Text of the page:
The Rules of Management: Know What a Team Is and How It Works
- May 27, 2011
Know What a Team Is and How It Works
So what is a team and how does it operate? If we are going to be successful managers we have to know the answers to these questions.
A team isn't a collection of people. It is an organization with its own dynamics, qualities, and conventions. Without knowing these things, you will flounder. Knowing them, you can work your team to achieve greatness.
In every team there are a variety of people all pushing and shoving in different directions and with unequal force. Some shove louder, if you know what I mean. Others are happy to push from the back. Others don't appear to be doing anything, but you'll need them for ideas.
If you haven't looked at team dynamics before, I urge you to read Meredith Belbin's Management Teams: Why they succeed or fail.* (If you have, go right to the next Rule.) This is designed for managers concerned with achieving results by getting the best from their key people. I'll paraphrase what he says, but I do urge you to practice what he preaches.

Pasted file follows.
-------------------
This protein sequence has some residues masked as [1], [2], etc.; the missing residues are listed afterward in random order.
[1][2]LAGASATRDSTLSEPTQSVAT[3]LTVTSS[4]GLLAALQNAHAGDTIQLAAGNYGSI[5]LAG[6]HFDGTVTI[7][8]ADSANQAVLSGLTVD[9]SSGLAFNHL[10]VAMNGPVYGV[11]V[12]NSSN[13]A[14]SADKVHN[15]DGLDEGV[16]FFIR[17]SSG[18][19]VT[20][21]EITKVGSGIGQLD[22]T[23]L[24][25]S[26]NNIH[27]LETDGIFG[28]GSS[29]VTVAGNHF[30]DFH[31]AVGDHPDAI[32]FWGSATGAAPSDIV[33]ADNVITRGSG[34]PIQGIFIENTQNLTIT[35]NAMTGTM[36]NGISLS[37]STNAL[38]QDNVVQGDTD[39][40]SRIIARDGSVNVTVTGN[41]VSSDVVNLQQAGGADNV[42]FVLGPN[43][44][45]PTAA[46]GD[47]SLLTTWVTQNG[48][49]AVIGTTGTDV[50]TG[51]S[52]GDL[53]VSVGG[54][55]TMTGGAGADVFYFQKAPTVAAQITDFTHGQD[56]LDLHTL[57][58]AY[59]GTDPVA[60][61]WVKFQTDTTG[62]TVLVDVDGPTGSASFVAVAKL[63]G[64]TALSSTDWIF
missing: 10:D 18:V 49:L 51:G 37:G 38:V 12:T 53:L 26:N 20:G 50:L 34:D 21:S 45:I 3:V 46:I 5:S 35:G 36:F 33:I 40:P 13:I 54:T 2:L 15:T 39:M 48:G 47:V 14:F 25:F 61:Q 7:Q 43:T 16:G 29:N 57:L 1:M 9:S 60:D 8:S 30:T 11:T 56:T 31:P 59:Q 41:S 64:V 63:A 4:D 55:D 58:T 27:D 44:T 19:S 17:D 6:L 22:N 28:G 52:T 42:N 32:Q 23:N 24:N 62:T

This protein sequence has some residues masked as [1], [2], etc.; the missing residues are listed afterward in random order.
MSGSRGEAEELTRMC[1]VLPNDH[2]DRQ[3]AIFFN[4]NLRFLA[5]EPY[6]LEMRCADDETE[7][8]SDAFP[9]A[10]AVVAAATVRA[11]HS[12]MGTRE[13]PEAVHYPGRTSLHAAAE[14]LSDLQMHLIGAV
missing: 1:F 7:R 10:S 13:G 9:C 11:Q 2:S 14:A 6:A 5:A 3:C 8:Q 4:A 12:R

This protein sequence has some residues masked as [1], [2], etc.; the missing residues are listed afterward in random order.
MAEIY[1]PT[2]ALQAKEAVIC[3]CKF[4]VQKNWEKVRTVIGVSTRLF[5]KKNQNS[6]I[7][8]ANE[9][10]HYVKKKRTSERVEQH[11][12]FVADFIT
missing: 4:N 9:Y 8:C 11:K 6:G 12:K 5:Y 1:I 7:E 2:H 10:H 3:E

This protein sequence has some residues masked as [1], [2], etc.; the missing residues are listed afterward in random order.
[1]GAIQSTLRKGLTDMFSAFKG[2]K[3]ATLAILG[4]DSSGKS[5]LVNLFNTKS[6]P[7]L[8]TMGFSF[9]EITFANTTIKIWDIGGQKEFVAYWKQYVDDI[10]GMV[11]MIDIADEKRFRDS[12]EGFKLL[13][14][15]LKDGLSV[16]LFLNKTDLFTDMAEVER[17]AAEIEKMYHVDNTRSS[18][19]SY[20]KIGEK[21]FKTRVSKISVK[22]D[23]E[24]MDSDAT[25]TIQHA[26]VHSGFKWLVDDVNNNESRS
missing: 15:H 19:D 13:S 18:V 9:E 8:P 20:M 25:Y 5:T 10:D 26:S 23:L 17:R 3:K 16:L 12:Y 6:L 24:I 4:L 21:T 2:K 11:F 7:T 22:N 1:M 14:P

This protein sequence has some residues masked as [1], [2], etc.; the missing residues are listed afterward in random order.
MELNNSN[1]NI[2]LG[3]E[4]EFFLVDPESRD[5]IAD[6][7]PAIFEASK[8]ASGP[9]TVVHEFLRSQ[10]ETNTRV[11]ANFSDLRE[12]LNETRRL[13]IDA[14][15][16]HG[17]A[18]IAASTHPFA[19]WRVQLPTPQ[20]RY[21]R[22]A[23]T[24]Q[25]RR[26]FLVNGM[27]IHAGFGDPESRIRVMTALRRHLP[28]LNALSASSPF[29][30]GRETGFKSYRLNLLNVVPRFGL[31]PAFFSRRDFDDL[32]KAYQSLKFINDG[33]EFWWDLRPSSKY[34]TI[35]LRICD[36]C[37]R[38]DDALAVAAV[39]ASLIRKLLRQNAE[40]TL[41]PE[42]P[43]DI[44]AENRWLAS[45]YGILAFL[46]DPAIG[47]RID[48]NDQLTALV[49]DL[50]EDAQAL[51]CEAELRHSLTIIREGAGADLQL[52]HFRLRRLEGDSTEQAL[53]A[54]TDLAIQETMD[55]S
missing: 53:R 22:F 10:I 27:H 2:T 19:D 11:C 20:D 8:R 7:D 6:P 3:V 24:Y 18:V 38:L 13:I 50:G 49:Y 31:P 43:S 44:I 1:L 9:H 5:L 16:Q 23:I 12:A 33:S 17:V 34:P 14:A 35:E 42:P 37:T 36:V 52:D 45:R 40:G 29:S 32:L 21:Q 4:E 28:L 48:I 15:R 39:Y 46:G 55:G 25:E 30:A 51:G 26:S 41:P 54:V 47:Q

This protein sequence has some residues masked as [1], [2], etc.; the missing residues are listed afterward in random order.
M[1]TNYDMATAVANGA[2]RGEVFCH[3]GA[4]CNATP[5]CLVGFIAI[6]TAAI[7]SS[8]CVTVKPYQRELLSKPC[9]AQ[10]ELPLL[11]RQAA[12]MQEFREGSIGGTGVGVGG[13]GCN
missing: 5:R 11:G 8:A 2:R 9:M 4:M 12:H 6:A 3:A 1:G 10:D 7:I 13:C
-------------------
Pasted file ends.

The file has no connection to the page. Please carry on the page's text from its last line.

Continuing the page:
Belbin says that there are nine team roles—and we all carry out one or more functions of these team roles. Yes, it is fun to identify our own, but it is much more useful to identify your team's and then work with that information.
The nine team roles are the Plant (that's the ideas person), the Resource Investigator, the Coordinator, the Shaper, the Monitor Evaluator, the Team Worker, the Implementer, the Completer, and the Specialist. If you want to know more, you'll have to read the book.
Now you know who you might have on your team. So what exactly is a team, and how are you going to make yours more effective? Again, read Belbin and also come to understand a team is a group where all the members focus on a collective target. A team doesn't pull together well when each individual member focuses on their own target—be that just getting to the end of the day, their own personal progress, how to appease the boss (that's you, by the way), use work as a social club, and so on.
You'll know you have a team when you hear "we" and "us" more often than "I" and "me."
You'll know you have a team when difficult decisions become easy—because someone says, "It's OK, we're all in this together."
You'll know you have a team when the team tells you it is a team.